Shortly after Kardashian West, 39, announced the name of her new company in June 2019, fans criticized her use of the word “kimono,” a traditional Japanese clothing item. She swiftly took a step back and decided to change the name, despite already printing the label on millions of garments.
“My intention wasn’t ever to offend anybody. Foolishly and ignorantly, we never thought that it would be a problem,” the star said during Sunday night’s episode of Keeping Up with the Kardashians, which documented the entire renaming process.
Receiving a letter from the mayor of Kyoto, Japan, Daisaku Kadokawa, helped Kardashian West realize that the situation had to be taken “really seriously.” She said: “He was very thoughtful and very kindly explaining to me the meaning of kimono and why that’s so important to their culture. Reading that letter, I felt an understanding. I definitely did not want to disrespect a culture.”
“That’s not what the brand is even about — it’s about inclusivity, it’s about comfort, it’s not about making people uncomfortable,” she continued.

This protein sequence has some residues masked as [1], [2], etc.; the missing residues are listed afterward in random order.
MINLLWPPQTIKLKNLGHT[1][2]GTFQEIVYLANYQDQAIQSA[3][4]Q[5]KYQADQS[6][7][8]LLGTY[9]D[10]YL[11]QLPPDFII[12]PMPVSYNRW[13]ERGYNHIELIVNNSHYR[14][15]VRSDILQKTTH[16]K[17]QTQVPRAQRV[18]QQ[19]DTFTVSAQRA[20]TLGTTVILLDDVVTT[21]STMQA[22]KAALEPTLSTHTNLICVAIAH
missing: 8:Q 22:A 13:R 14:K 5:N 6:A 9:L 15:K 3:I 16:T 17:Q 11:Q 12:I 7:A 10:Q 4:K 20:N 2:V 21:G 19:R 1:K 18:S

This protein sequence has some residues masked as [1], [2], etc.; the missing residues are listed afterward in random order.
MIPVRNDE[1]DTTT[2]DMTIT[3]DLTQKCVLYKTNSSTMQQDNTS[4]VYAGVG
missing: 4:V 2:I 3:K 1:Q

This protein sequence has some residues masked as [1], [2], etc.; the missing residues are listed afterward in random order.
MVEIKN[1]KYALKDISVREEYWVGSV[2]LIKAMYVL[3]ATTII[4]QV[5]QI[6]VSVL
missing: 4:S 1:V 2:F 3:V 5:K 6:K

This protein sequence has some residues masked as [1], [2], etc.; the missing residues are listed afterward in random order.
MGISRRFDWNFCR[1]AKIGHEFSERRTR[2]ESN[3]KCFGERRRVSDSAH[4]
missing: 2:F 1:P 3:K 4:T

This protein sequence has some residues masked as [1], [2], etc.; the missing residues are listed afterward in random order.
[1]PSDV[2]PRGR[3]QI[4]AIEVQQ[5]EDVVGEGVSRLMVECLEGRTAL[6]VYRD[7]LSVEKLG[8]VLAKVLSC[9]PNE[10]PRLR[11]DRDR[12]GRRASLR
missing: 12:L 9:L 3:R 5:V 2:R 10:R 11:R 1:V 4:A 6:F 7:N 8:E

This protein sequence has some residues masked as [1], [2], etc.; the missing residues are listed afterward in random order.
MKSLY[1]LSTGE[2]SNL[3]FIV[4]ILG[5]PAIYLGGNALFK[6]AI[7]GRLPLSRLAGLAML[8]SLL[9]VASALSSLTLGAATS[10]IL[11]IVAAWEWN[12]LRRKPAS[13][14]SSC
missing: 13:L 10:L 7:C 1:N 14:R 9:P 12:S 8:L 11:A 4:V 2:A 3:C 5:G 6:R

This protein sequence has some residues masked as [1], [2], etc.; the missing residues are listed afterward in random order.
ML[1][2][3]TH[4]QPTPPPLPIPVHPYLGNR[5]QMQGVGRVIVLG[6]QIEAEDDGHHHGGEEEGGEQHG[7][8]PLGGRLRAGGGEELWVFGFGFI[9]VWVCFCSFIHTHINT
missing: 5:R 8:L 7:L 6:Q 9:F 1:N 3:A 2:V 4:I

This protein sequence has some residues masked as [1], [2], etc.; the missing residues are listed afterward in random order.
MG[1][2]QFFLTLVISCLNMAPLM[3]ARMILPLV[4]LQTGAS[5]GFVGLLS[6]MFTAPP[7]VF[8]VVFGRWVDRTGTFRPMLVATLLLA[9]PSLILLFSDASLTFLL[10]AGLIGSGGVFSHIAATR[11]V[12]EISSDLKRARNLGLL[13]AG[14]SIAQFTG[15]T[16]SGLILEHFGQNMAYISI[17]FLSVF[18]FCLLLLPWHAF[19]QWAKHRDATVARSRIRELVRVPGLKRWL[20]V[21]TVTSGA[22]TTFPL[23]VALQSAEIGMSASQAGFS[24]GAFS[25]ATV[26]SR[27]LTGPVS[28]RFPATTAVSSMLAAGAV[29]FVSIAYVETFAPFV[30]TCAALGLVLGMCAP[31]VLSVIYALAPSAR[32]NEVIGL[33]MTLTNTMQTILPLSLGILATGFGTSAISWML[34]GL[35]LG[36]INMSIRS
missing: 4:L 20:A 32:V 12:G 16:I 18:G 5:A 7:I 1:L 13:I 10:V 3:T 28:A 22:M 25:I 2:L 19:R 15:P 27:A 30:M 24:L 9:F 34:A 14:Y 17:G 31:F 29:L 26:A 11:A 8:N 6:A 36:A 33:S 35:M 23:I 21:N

While Kardashian West said it was “frustrating” that she and her team didn’t think about the implications of the brand name Kimono ahead of time, she knew it was a no-brainer to make the change. “I just feel kind of dumb. Like, why didn’t we think about this?” Kardashian West said. “It sucks that it’s so public and that everyone can see the mistakes of the brand as they’re live, but I’ve got to just calm down. Everything happens for a reason.”
Eventually, after brainstorming ideas with her family and business partners, Kardashian West decided on the name SKIMS. “I need a name that really does speak to me the way that Kimono did,” she said. “[SKIMS] is easy, it works, it flows. I just know that this is the right thing to do.”
One of the biggest setbacks Kardashian West faced after changing the name was figuring out how to save and repurpose the inventory, or else the company would “lose $10 million.”
“Because I wanted everything to be really seamless and feel really good, we printed everything inside all of the garments,” the reality star explained on her Instagram Story over the summer. “So now I have to come up with a solution and not be wasteful because we have printed almost two million garments so far with the Kimono name.”
By November, the star said the team “we tried and tested hundreds of different approaches to remove the old branding” before settling on the best solution.
“These are the original pieces we’re bringing back on November 20th, which will feature a super soft fabric SKIMS label! We’ll also be introducing 4 new Solutionwear styles based on your comments and requests since we launched that I can’t wait to show you,” she said on Instagram.